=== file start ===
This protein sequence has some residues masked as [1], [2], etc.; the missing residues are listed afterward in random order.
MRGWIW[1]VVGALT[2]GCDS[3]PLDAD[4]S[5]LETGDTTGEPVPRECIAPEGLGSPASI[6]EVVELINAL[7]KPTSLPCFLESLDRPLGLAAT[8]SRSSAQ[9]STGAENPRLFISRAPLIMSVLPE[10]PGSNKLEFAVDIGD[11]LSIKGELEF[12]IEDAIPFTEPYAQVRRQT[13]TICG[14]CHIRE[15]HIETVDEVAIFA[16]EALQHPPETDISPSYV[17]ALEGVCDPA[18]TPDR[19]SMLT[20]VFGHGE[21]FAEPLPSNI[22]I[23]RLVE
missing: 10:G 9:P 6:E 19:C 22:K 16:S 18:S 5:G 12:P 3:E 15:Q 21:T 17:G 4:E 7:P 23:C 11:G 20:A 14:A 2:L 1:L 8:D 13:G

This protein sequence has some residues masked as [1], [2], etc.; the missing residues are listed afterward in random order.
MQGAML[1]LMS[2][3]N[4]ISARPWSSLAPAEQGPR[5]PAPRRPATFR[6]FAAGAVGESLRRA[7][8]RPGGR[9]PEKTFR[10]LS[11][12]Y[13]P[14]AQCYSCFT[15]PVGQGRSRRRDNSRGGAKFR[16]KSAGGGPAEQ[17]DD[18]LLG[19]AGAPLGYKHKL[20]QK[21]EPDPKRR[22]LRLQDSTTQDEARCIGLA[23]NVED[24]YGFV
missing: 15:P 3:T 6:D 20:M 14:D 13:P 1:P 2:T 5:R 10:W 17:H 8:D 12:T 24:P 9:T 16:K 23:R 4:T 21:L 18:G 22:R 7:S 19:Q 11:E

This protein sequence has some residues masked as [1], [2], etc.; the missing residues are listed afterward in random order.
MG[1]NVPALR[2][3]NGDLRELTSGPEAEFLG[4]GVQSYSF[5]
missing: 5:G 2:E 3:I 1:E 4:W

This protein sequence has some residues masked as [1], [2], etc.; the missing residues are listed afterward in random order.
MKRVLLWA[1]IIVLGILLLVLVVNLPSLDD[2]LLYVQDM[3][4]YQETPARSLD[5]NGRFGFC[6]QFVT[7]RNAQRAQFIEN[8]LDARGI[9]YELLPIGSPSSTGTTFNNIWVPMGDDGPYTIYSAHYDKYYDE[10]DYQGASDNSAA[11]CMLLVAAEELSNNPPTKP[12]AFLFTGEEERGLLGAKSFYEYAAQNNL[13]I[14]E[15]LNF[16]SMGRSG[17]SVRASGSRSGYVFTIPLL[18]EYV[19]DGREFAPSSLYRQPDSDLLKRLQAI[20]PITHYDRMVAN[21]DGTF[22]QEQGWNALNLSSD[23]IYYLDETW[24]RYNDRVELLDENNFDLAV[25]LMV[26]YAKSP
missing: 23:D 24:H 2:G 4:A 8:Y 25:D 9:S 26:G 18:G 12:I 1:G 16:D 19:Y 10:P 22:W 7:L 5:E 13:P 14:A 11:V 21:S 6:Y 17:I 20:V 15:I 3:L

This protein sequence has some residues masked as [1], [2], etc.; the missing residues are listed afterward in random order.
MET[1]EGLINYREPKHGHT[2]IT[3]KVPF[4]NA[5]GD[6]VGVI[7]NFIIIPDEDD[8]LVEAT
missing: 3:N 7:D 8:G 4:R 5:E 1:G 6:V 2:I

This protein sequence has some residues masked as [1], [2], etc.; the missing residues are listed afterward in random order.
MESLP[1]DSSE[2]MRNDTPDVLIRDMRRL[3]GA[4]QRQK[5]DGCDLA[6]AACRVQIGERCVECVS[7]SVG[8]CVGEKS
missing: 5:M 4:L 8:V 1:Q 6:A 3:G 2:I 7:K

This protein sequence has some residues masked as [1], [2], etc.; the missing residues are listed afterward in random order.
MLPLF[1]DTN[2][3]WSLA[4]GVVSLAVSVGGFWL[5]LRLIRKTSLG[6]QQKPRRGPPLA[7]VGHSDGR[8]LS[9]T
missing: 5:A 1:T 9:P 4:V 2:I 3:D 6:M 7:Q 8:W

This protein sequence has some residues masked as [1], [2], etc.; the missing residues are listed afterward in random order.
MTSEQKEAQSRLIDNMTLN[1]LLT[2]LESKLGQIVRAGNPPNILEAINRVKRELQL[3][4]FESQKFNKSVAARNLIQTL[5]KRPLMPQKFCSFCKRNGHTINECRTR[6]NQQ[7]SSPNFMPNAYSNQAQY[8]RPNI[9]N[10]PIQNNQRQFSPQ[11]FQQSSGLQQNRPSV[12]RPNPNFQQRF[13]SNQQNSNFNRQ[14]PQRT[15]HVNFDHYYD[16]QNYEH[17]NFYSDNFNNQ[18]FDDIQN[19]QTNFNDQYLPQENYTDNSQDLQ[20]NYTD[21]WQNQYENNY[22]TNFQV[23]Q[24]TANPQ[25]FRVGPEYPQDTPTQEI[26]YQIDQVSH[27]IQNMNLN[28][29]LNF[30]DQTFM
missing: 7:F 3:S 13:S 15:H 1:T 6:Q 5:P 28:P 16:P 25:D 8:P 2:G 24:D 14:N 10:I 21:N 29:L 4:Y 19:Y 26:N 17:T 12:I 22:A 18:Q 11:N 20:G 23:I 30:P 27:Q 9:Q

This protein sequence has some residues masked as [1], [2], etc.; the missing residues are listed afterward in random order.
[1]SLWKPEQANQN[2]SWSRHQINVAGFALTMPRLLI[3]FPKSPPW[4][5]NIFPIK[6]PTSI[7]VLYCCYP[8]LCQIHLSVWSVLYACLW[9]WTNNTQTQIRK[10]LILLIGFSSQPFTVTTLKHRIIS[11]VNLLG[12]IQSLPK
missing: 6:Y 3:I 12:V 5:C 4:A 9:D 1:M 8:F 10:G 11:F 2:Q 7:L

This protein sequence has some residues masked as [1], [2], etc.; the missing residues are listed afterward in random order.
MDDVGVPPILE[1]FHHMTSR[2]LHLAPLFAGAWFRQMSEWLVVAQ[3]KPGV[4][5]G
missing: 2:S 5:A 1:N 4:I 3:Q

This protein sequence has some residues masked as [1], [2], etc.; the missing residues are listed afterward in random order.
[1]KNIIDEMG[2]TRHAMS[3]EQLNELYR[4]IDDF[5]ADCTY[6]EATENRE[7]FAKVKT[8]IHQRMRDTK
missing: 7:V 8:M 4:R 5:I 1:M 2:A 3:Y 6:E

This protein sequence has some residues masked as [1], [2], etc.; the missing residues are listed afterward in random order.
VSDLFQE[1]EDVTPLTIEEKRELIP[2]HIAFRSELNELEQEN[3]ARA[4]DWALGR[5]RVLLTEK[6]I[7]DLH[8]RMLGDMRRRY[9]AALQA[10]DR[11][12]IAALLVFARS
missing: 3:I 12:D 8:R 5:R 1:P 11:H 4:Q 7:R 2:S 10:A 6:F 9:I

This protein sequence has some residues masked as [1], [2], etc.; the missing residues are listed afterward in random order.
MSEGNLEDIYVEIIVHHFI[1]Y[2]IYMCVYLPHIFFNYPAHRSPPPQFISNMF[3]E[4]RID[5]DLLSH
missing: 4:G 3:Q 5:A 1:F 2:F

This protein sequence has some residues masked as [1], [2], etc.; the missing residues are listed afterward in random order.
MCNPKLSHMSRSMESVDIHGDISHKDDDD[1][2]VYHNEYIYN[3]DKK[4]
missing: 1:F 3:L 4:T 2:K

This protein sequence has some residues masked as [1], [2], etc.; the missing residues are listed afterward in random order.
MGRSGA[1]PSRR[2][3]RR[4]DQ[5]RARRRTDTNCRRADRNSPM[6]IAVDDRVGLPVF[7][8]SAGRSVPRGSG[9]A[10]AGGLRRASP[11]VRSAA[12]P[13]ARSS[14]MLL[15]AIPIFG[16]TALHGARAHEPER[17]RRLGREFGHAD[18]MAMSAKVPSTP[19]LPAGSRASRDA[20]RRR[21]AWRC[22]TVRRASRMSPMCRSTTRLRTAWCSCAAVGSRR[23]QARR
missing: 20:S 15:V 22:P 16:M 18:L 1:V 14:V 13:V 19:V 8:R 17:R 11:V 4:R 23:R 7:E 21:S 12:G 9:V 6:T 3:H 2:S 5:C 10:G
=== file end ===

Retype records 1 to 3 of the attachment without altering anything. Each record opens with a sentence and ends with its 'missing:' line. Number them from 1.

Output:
This protein sequence has some residues masked as [1], [2], etc.; the missing residues are listed afterward in random order.
MRGWIW[1]VVGALT[2]GCDS[3]PLDAD[4]S[5]LETGDTTGEPVPRECIAPEGLGSPASI[6]EVVELINAL[7]KPTSLPCFLESLDRPLGLAAT[8]SRSSAQ[9]STGAENPRLFISRAPLIMSVLPE[10]PGSNKLEFAVDIGD[11]LSIKGELEF[12]IEDAIPFTEPYAQVRRQT[13]TICG[14]CHIRE[15]HIETVDEVAIFA[16]EALQHPPETDISPSYV[17]ALEGVCDPA[18]TPDR[19]SMLT[20]VFGHGE[21]FAEPLPSNI[22]I[23]RLVE
missing: 10:G 9:P 6:E 19:C 22:K 16:S 18:S 5:G 12:P 3:E 15:Q 21:T 17:G 4:E 7:P 23:C 11:G 20:A 14:A 2:L 1:L 8:D 13:G

This protein sequence has some residues masked as [1], [2], etc.; the missing residues are listed afterward in random order.
MQGAML[1]LMS[2][3]N[4]ISARPWSSLAPAEQGPR[5]PAPRRPATFR[6]FAAGAVGESLRRA[7][8]RPGGR[9]PEKTFR[10]LS[11][12]Y[13]P[14]AQCYSCFT[15]PVGQGRSRRRDNSRGGAKFR[16]KSAGGGPAEQ[17]DD[18]LLG[19]AGAPLGYKHKL[20]QK[21]EPDPKRR[22]LRLQDSTTQDEARCIGLA[23]NVED[24]YGFV
missing: 15:P 3:T 6:D 20:M 14:D 13:P 1:P 2:T 5:R 10:W 17:H 8:D 12:T 24:P 9:T 16:K 23:R 4:T 21:L 18:G 22:R 7:S 19:Q 11:E

This protein sequence has some residues masked as [1], [2], etc.; the missing residues are listed afterward in random order.
MG[1]NVPALR[2][3]NGDLRELTSGPEAEFLG[4]GVQSYSF[5]
missing: 5:G 2:E 3:I 1:E 4:W